According to most law firms that deal in such matters, CIFIUS reviews involving sensitive national security matters can take up to 120 days. The Rosatom deal took fewer than 90 days. More outrageous: it appears there were no Congressional oversight hearings. Even more outrageous – and puzzling – members of the CIFIUS review board were aware of attempts by Russian government efforts to bribe U.S.-based executives in the U.S. uranium industry at the time this deal was being approved.
This wasn’t simply your typical Clinton back room deal. This was a deal that was reviewed by virtually every senior Obama administration official, many of whom were aware of the Clinton connection, the FBI bribery investigation, and Rosatom’s history.
On October 5th of 2010, Republicans in Congress demanded that the Obama Administration review the Rosatom deal more closely, citing a host of national security issues. For example, one rationale cited by Secretary of State Hillary Clinton for approving the deal was that Rosatom did not have an export license to sell or ship the U.S. uranium overseas. But as the Congressional letter noted, Russia’s government-controlled nuclear companies had been sanctioned numerous times for breaking uranium import-export deals, particularly to the countries they aid in building nuclear capacity, such as Iran (yes, Rosatom helped build the Iranian Bushere nuclear plant and trained Iranian nuclear scientists). To paraphrase a pop culture reference Vladamir Putin would appreciate: “An export license? Russia doesn’t need a stinkin’ export license!”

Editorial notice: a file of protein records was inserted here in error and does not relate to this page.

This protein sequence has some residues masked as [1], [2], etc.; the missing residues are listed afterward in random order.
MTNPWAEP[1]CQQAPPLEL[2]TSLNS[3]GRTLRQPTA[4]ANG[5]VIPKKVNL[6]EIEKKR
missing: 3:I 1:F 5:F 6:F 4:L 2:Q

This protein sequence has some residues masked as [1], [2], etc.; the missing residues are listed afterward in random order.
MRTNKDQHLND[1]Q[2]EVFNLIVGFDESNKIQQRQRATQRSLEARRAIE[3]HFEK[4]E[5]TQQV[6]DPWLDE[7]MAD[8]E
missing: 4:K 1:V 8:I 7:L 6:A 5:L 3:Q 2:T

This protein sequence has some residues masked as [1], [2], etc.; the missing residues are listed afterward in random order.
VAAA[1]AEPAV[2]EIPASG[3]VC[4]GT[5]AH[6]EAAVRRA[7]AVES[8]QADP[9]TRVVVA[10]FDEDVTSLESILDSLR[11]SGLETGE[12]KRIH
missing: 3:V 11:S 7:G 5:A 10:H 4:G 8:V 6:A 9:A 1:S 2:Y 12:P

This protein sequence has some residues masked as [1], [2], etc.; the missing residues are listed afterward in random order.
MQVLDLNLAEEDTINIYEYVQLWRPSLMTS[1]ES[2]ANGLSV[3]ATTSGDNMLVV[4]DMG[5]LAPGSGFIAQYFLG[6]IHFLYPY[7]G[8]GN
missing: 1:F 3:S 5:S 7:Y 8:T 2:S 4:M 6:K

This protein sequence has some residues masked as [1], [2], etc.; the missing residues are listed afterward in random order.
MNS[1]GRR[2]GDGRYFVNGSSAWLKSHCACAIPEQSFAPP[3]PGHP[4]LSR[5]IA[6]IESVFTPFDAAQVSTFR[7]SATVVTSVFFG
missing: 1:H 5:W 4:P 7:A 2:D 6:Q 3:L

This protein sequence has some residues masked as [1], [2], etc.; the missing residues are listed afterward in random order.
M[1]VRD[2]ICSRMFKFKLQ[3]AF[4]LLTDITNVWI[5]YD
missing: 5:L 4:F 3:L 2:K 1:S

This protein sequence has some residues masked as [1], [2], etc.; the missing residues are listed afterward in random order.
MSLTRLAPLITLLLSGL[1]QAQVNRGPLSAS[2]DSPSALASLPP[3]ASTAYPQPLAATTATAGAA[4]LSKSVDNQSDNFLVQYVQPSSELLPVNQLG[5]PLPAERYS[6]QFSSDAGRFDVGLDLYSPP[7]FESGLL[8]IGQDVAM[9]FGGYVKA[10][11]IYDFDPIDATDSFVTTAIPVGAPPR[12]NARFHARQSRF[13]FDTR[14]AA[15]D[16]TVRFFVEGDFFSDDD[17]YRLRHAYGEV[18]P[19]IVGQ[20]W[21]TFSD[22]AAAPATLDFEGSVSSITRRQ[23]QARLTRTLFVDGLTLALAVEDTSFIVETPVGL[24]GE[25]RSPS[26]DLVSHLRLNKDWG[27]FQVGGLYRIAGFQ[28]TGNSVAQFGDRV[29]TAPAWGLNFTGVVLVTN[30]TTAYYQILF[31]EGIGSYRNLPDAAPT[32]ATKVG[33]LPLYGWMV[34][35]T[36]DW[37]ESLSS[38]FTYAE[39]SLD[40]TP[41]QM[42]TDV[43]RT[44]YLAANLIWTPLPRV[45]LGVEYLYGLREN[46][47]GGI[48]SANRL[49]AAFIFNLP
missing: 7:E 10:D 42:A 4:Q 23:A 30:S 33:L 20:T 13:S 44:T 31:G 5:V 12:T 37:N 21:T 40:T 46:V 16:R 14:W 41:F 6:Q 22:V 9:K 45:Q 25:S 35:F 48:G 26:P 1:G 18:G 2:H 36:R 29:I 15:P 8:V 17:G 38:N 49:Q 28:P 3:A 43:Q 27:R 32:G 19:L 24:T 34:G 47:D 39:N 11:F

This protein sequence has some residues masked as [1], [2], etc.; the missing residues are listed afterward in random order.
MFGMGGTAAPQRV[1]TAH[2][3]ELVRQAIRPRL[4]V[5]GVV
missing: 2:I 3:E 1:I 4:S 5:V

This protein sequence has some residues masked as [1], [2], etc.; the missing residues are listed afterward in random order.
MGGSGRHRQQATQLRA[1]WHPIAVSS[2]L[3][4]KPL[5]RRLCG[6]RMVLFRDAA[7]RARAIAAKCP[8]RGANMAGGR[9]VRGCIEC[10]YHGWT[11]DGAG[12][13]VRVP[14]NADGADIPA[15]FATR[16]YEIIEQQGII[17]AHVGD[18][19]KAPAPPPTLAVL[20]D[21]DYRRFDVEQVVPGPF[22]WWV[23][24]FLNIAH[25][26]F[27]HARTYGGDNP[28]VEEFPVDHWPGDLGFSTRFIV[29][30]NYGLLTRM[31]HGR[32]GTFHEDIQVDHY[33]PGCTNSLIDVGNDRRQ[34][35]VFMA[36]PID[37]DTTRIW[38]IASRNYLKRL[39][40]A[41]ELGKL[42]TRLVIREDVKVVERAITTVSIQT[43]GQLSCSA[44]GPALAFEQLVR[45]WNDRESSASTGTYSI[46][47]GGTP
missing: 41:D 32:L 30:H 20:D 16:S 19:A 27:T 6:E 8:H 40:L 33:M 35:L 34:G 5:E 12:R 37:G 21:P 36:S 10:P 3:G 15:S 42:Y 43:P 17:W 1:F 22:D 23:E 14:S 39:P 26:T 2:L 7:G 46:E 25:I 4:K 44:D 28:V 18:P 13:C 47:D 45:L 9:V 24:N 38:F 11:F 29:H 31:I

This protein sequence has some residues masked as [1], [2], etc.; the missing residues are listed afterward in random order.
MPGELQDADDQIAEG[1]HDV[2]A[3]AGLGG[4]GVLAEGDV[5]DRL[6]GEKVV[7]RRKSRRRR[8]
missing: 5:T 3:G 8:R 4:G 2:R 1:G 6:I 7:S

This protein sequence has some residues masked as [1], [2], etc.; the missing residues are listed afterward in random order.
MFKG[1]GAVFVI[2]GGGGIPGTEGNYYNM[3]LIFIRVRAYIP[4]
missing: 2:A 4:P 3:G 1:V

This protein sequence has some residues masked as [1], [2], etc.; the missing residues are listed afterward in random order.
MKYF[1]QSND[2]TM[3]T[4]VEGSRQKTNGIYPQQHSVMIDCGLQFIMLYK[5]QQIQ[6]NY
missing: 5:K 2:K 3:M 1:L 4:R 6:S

Consider this: Russia got its generous foothold in the U.S. uranium market in less time than it takes most 16-year-olds to get a driver’s license. Russia got its deal moved through the Obama Administration faster than it took the Obama Administration Department of Justice’s Anti-Trust Division to approve any of the mergers of two U.S. companies it reviewed.
How is that possible? Clearly there were motivated folks to get the deal done. One of those was clearly Hillary Clinton, whose family foundation raked in millions from donors with ties to Russia, as well as the uranium industry. Some media outlets have pointed out that the total take for the foundation may have been as “little” as $4 million. But for a cash-starved foundation that can’t even afford to give back $250,000 from serial sex-offender Harvey Weinstein, $4 million is a decent cash reserve.
But let’s be clear, this wasn’t simply your typical Clinton back room deal. This was a deal that was reviewed by virtually every senior Obama administration official, many of whom were aware of the Clinton connection, the FBI bribery investigation, and Rosatom’s history. And let's not forget either: controlling the global supply chain is the very obvious goal of Putin's. To make matters worse, President Barack Obama reviewed the case.
Why would such a deal go through? Sometimes the easiest explanation is the right one: maybe it was nothing more than a payback to Democrat and Clinton donors. When nothing makes sense in Washington D.C., just follow the money.
While this scandal's original focus was on Uranium One and the Clinton Foundation, it goes far deeper into a Democratic administration than anyone within the party wants to admit. Which is perhaps why President Obama seemed less than excited about pushing the Trump-Russia collusion narrative. Perhaps in a rare moment of self-recollection and awareness, he realized that eventually the breadth of this story would end up exactly where we are today, with all eyes looking at Obama's appointees, wondering why they sold America’s national security for the uranium-market equivalent of 30 pieces of silver.